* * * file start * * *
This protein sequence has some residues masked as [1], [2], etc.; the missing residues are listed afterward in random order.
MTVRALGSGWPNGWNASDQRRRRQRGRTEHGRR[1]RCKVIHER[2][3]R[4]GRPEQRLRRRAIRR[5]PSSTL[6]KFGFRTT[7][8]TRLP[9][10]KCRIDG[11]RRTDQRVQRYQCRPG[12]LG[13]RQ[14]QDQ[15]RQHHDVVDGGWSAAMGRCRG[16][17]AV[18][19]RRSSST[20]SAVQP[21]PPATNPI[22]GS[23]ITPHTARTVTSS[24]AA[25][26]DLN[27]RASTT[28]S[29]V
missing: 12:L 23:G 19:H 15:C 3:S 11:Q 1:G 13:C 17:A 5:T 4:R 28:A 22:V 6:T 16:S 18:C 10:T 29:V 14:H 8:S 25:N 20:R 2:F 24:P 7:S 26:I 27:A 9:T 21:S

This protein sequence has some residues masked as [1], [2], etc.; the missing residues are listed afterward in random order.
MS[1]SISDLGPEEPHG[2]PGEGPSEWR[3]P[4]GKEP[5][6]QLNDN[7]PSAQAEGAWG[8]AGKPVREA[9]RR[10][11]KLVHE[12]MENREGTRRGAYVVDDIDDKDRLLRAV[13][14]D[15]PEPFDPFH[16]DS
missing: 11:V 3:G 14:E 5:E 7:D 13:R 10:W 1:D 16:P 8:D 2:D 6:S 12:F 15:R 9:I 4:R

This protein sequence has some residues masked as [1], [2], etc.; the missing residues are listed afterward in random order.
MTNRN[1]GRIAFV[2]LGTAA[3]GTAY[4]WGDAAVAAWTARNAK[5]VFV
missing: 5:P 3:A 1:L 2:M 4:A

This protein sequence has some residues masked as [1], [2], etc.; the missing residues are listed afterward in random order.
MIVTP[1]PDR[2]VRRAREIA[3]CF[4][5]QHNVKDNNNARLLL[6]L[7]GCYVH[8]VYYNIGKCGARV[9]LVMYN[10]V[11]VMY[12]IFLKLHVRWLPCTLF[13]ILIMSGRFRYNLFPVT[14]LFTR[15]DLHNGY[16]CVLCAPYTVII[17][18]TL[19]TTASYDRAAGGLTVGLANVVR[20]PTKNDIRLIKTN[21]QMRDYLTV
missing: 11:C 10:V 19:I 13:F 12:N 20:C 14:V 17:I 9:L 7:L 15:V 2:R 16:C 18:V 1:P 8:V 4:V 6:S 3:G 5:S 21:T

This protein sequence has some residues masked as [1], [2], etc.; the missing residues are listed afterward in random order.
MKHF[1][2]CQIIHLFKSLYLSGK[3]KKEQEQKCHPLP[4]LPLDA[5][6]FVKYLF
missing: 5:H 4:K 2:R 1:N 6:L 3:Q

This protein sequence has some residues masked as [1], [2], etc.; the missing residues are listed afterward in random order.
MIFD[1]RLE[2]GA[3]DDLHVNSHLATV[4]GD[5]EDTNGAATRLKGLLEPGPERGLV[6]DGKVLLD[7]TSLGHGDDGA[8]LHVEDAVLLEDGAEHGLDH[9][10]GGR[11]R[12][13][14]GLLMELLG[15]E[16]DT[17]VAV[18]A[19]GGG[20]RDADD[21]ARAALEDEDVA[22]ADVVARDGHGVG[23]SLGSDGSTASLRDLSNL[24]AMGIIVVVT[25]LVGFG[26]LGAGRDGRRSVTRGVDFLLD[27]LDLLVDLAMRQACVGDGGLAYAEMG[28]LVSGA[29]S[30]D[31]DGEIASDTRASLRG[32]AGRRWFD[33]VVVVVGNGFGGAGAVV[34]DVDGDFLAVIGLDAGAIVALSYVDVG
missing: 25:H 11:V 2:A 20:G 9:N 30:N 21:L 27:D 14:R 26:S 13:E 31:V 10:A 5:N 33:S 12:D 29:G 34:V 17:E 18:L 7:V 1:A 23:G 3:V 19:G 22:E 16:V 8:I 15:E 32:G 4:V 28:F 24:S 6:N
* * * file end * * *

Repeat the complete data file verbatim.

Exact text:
This protein sequence has some residues masked as [1], [2], etc.; the missing residues are listed afterward in random order.
MTVRALGSGWPNGWNASDQRRRRQRGRTEHGRR[1]RCKVIHER[2][3]R[4]GRPEQRLRRRAIRR[5]PSSTL[6]KFGFRTT[7][8]TRLP[9][10]KCRIDG[11]RRTDQRVQRYQCRPG[12]LG[13]RQ[14]QDQ[15]RQHHDVVDGGWSAAMGRCRG[16][17]AV[18][19]RRSSST[20]SAVQP[21]PPATNPI[22]GS[23]ITPHTARTVTSS[24]AA[25][26]DLN[27]RASTT[28]S[29]V
missing: 12:L 23:G 19:H 15:C 3:S 11:Q 1:G 13:C 17:A 5:T 4:R 28:A 22:V 6:T 16:S 18:C 10:T 29:V 14:H 8:S 25:N 20:R 2:F 24:P 7:S 26:I 27:A 9:T 21:S

This protein sequence has some residues masked as [1], [2], etc.; the missing residues are listed afterward in random order.
MS[1]SISDLGPEEPHG[2]PGEGPSEWR[3]P[4]GKEP[5][6]QLNDN[7]PSAQAEGAWG[8]AGKPVREA[9]RR[10][11]KLVHE[12]MENREGTRRGAYVVDDIDDKDRLLRAV[13][14]D[15]PEPFDPFH[16]DS
missing: 11:V 3:G 14:E 5:E 7:D 13:R 10:W 1:D 16:P 8:D 2:D 6:S 12:F 15:R 9:I 4:R

This protein sequence has some residues masked as [1], [2], etc.; the missing residues are listed afterward in random order.
MTNRN[1]GRIAFV[2]LGTAA[3]GTAY[4]WGDAAVAAWTARNAK[5]VFV
missing: 5:P 3:A 1:L 2:M 4:A

This protein sequence has some residues masked as [1], [2], etc.; the missing residues are listed afterward in random order.
MIVTP[1]PDR[2]VRRAREIA[3]CF[4][5]QHNVKDNNNARLLL[6]L[7]GCYVH[8]VYYNIGKCGARV[9]LVMYN[10]V[11]VMY[12]IFLKLHVRWLPCTLF[13]ILIMSGRFRYNLFPVT[14]LFTR[15]DLHNGY[16]CVLCAPYTVII[17][18]TL[19]TTASYDRAAGGLTVGLANVVR[20]PTKNDIRLIKTN[21]QMRDYLTV
missing: 11:C 10:V 19:I 13:F 12:N 20:C 14:V 17:I 9:L 7:L 15:V 2:R 16:C 18:V 1:P 8:V 4:V 6:S 3:G 5:S 21:T

This protein sequence has some residues masked as [1], [2], etc.; the missing residues are listed afterward in random order.
MKHF[1][2]CQIIHLFKSLYLSGK[3]KKEQEQKCHPLP[4]LPLDA[5][6]FVKYLF
missing: 5:H 4:K 2:R 1:N 6:L 3:Q

This protein sequence has some residues masked as [1], [2], etc.; the missing residues are listed afterward in random order.
MIFD[1]RLE[2]GA[3]DDLHVNSHLATV[4]GD[5]EDTNGAATRLKGLLEPGPERGLV[6]DGKVLLD[7]TSLGHGDDGA[8]LHVEDAVLLEDGAEHGLDH[9][10]GGR[11]R[12][13][14]GLLMELLG[15]E[16]DT[17]VAV[18]A[19]GGG[20]RDADD[21]ARAALEDEDVA[22]ADVVARDGHGVG[23]SLGSDGSTASLRDLSNL[24]AMGIIVVVT[25]LVGFG[26]LGAGRDGRRSVTRGVDFLLD[27]LDLLVDLAMRQACVGDGGLAYAEMG[28]LVSGA[29]S[30]D[31]DGEIASDTRASLRG[32]AGRRWFD[33]VVVVVGNGFGGAGAVV[34]DVDGDFLAVIGLDAGAIVALSYVDVG
missing: 25:H 11:V 2:A 20:G 9:N 30:N 21:L 27:D 14:R 26:S 13:E 31:V 10:A 5:N 33:S 12:D 29:G 34:V 17:E 18:L 7:V 1:A 23:G 3:V 19:G 22:E 16:V 8:I 15:E 32:G 4:V 28:F 24:S 6:N